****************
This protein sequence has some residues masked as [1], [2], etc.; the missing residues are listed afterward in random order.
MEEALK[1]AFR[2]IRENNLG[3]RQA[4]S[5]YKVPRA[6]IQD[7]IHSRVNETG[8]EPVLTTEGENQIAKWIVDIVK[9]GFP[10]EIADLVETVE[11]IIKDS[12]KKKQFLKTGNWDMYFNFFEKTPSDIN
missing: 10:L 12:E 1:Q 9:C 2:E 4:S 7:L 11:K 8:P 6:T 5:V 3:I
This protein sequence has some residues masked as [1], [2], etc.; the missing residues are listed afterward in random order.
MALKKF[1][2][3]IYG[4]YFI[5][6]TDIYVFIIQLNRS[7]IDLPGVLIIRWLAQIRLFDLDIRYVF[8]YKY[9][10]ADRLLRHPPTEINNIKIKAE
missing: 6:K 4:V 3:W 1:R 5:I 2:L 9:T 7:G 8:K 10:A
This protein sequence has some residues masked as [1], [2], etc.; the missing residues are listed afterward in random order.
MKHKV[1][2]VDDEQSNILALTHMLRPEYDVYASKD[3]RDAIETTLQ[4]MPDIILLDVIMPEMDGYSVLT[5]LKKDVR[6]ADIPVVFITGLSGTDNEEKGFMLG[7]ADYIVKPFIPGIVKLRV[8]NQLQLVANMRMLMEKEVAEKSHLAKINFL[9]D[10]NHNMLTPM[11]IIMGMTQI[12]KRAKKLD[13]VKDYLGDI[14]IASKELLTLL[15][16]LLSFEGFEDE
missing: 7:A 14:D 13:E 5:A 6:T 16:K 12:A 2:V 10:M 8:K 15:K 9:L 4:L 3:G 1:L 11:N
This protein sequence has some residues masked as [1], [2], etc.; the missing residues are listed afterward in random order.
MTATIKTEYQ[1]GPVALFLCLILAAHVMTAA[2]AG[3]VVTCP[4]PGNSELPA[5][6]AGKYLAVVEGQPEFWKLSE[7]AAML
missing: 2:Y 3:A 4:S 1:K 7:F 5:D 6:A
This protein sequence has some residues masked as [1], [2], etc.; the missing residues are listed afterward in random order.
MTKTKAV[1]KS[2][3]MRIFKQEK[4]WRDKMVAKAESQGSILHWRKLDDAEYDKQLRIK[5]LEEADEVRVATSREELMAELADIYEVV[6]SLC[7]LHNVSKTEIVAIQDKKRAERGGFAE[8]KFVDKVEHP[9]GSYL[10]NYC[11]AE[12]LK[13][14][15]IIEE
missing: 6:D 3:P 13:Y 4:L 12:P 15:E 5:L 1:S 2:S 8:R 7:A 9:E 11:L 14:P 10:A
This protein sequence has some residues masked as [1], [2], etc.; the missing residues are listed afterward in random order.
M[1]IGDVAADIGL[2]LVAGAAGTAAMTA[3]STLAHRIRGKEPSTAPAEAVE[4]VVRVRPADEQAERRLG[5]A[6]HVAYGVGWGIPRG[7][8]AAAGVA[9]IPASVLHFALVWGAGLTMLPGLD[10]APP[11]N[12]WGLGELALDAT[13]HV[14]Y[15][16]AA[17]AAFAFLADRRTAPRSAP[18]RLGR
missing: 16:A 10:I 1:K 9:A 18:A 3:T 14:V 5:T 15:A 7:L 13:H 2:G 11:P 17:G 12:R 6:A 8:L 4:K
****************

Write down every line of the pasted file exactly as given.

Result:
This protein sequence has some residues masked as [1], [2], etc.; the missing residues are listed afterward in random order.
MEEALK[1]AFR[2]IRENNLG[3]RQA[4]S[5]YKVPRA[6]IQD[7]IHSRVNETG[8]EPVLTTEGENQIAKWIVDIVK[9]GFP[10]EIADLVETVE[11]IIKDS[12]KKKQFLKTGNWDMYFNFFEKTPSDIN
missing: 10:L 12:E 1:Q 9:C 2:E 4:S 7:L 11:K 8:P 6:T 5:V 3:I
This protein sequence has some residues masked as [1], [2], etc.; the missing residues are listed afterward in random order.
MALKKF[1][2][3]IYG[4]YFI[5][6]TDIYVFIIQLNRS[7]IDLPGVLIIRWLAQIRLFDLDIRYVF[8]YKY[9][10]ADRLLRHPPTEINNIKIKAE
missing: 6:K 4:V 3:W 1:R 5:I 2:L 9:T 7:G 8:K 10:A
This protein sequence has some residues masked as [1], [2], etc.; the missing residues are listed afterward in random order.
MKHKV[1][2]VDDEQSNILALTHMLRPEYDVYASKD[3]RDAIETTLQ[4]MPDIILLDVIMPEMDGYSVLT[5]LKKDVR[6]ADIPVVFITGLSGTDNEEKGFMLG[7]ADYIVKPFIPGIVKLRV[8]NQLQLVANMRMLMEKEVAEKSHLAKINFL[9]D[10]NHNMLTPM[11]IIMGMTQI[12]KRAKKLD[13]VKDYLGDI[14]IASKELLTLL[15][16]LLSFEGFEDE
missing: 7:A 14:D 13:E 5:A 6:T 16:K 12:A 2:V 10:M 8:K 15:K 9:L 4:L 3:G 1:L 11:N
This protein sequence has some residues masked as [1], [2], etc.; the missing residues are listed afterward in random order.
MTATIKTEYQ[1]GPVALFLCLILAAHVMTAA[2]AG[3]VVTCP[4]PGNSELPA[5][6]AGKYLAVVEGQPEFWKLSE[7]AAML
missing: 2:Y 3:A 4:S 1:K 7:F 5:D 6:A
This protein sequence has some residues masked as [1], [2], etc.; the missing residues are listed afterward in random order.
MTKTKAV[1]KS[2][3]MRIFKQEK[4]WRDKMVAKAESQGSILHWRKLDDAEYDKQLRIK[5]LEEADEVRVATSREELMAELADIYEVV[6]SLC[7]LHNVSKTEIVAIQDKKRAERGGFAE[8]KFVDKVEHP[9]GSYL[10]NYC[11]AE[12]LK[13][14][15]IIEE
missing: 6:D 3:P 13:Y 4:L 12:P 15:E 5:L 1:S 2:S 8:R 7:A 9:E 11:L 14:P 10:A
This protein sequence has some residues masked as [1], [2], etc.; the missing residues are listed afterward in random order.
M[1]IGDVAADIGL[2]LVAGAAGTAAMTA[3]STLAHRIRGKEPSTAPAEAVE[4]VVRVRPADEQAERRLG[5]A[6]HVAYGVGWGIPRG[7][8]AAAGVA[9]IPASVLHFALVWGAGLTMLPGLD[10]APP[11]N[12]WGLGELALDAT[13]HV[14]Y[15][16]AA[17]AAFAFLADRRTAPRSAP[18]RLGR
missing: 16:A 10:I 1:K 9:A 18:A 3:T 14:V 5:T 15:A 7:L 13:H 2:G 11:P 17:G 12:R 6:A 8:L 4:K